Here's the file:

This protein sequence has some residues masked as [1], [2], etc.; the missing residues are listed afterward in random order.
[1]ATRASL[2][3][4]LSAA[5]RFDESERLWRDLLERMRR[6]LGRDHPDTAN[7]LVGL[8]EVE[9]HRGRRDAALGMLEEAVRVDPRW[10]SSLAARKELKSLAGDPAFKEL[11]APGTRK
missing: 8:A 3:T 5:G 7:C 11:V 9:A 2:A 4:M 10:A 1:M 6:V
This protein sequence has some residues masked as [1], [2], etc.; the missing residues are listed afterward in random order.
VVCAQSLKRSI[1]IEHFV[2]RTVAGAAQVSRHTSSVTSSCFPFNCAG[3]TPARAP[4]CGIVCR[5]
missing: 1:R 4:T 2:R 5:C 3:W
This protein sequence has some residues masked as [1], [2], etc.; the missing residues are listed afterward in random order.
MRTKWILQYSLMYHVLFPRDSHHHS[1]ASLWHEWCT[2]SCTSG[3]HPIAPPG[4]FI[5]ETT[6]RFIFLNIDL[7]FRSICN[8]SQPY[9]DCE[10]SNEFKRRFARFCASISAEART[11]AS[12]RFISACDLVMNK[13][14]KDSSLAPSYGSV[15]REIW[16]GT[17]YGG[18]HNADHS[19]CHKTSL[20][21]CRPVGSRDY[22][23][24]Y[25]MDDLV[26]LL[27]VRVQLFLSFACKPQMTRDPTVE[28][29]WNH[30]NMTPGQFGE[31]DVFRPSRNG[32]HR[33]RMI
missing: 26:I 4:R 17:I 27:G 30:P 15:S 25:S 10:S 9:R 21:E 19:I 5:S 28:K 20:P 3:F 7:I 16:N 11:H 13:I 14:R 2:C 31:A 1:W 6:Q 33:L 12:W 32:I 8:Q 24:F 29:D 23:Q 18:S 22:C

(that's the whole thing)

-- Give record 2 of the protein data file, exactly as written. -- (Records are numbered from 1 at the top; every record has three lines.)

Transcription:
This protein sequence has some residues masked as [1], [2], etc.; the missing residues are listed afterward in random order.
VVCAQSLKRSI[1]IEHFV[2]RTVAGAAQVSRHTSSVTSSCFPFNCAG[3]TPARAP[4]CGIVCR[5]
missing: 1:R 4:T 2:R 5:C 3:W